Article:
Acquitted teacher wants her job back

January 16, 1994|By Carol L. Bowers | Carol L. Bowers,Staff Writer

Having survived the embarrassment and notoriety of being accused of child abuse, as well as the horror of seeing her face flashed on national television, Laurie S. Cook said she can't wait to walk into a classroom at Northeast High School again -- and teach.

But the school system won't let her do that. Not just yet.

Acquitted early last month on a charge of sexually abusing a male science student, Ms. Cook remains on paid leave at her Catonsville home, working on a second master's degree and awaiting the outcome of a probe by special investigators in the Anne Arundel County school system.

Their findings will determine whether she must face a disciplinary hearing for possible misconduct and be forced to defend herself a second time over essentially the same allegations.

"I'm outraged," said Ms. Cook, 30, a teacher for seven years, all but one at Northeast. "They want to put me through another trial, only they call it a hearing. I'm the first teacher they've ever done this to. In the past, if a teacher went to court, the jury's decision was the ultimate decision. I want to go back to Northeast."

In the months before her trial, Ms. Cook kept to herself, granting her only news conference a few days after her arrest. Since her acquittal, she has agreed to occasional interviews -- with her Baltimore lawyer, M. Cristina Gutierrez, present.

More poised than in her initial confrontation with reporters and more willing to answer questions, Ms. Cook nonetheless watched her words carefully, mindful of the school system's investigation.

Still, her meetings with the press mark the first time she's had any chance to respond to issues raised in the trial. She never testified in court.

"I advised her not to go on the stand," said Ms. Gutierrez. "I was concerned because the judge said he would allow a particular teen-ager to testify as a rebuttal witness if Laurie went on the stand."

The teen-ager, a 17-year-old former Northeast student, was one of the three young women who testified against Ronald W. Price -- the first of the three Northeast teachers to be charged with child sex abuse. Price was convicted on three counts of child sex abuse and sentenced in October to 26 years in prison.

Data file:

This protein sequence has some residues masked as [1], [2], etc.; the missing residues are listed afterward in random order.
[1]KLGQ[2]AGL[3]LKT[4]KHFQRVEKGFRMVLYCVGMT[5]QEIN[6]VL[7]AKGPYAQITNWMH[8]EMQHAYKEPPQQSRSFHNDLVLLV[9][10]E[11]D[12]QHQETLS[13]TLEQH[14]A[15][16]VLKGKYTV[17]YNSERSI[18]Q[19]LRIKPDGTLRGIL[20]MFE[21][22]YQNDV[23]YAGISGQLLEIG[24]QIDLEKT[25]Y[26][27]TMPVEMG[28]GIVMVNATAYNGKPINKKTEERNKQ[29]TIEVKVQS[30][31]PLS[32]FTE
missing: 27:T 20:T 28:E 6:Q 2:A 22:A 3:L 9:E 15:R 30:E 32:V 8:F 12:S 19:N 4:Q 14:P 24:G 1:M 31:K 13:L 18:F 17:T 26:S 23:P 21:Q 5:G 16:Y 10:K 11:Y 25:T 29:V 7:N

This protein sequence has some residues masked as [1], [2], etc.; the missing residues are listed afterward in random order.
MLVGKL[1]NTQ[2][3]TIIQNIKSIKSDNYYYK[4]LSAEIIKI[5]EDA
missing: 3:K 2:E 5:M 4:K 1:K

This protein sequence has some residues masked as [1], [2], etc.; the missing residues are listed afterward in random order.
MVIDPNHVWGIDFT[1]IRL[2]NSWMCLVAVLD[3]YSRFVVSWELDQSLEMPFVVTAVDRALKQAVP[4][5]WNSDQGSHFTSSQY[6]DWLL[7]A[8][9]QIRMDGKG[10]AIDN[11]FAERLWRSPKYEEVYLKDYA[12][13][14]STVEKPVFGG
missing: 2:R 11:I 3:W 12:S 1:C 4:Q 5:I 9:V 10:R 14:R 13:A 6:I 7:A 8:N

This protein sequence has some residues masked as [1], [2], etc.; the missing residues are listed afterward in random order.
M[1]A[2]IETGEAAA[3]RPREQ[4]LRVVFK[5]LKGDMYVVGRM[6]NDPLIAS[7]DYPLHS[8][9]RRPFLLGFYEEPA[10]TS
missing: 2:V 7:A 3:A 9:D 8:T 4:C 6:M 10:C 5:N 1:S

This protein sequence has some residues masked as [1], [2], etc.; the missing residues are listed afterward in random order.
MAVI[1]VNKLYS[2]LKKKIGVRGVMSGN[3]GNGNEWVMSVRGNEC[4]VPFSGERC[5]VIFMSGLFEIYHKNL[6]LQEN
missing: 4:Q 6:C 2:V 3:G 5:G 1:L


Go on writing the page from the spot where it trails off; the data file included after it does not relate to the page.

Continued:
The teen-age girl apparently planned to testify that she saw Ms. Cook with the male student after school, Ms. Gutierrez said.

Ms. Gutierrez won permission for an unusually detailed jury-selection process to ensure jurors' opinions had not been tainted by the extensive publicity surrounding Price. Having gone through so much trouble to be sure the jury did not link the two cases, Ms. Gutierrez said she was reluctant to do anything that would let one of Price's victims on the stand.

Ms. Gutierrez has blamed Ms. Cook's arrest on the "hysteria" after Price's arrest and his claims on national television that other teachers at the school were sexually involved with students. Even the prosecutor, Robert Bittman, agreed afterward that had it not been for the Price case, Ms. Cook probably would not have gone to trial.

In court, the male student who made the accusation, and who has granted no interviews, testified that he and Ms. Cook had oral sex on at least one occasion in her car and fondled each other in the back of her science classroom at school. The student also testified that he broke off the relationship after she told him she "wanted to have his baby."

The student's mother, who turned down The Sun's request for an interview last week, testified that Ms. Cook was often at the family's home -- sometimes as late as 1 a.m.

Ms. Cook, who had all three children in the family as students in her science class at one time or another, said the mother's statements were "absurd."

The student's statements, Ms. Cook said, were apparently made because he was "disgruntled."

"My classes were overcrowded that year -- 35 to 40 students in a class -- and seven students were removed from each of my classes to form a new class," Ms. Cook said. "He was one of the seven, and he came to me halfway into the next semester, saying 'Why'd you have me pulled out of your class?' "

Sister's testimony

But what hurt most of all, Ms. Cook said, was the testimony of the student's sister -- a young woman, and a former student, she also befriended.

The student's sister testified that Ms. Cook once said "she wanted to have [my brother's] baby."

"I don't know where that came from," said Ms. Cook, shaking her head.

The teacher said she has no idea why the student, or his family, would make up such a story, especially after she went out of her way to help them.

She wouldn't say how many times she visited the home, but insisted that the visits were on school business, not social occasions.

"They made it clear they were financially needy. Every time I would call home, the mother would talk about it," said Ms. Cook, explaining why she bought college textbooks for her accuser's sister.

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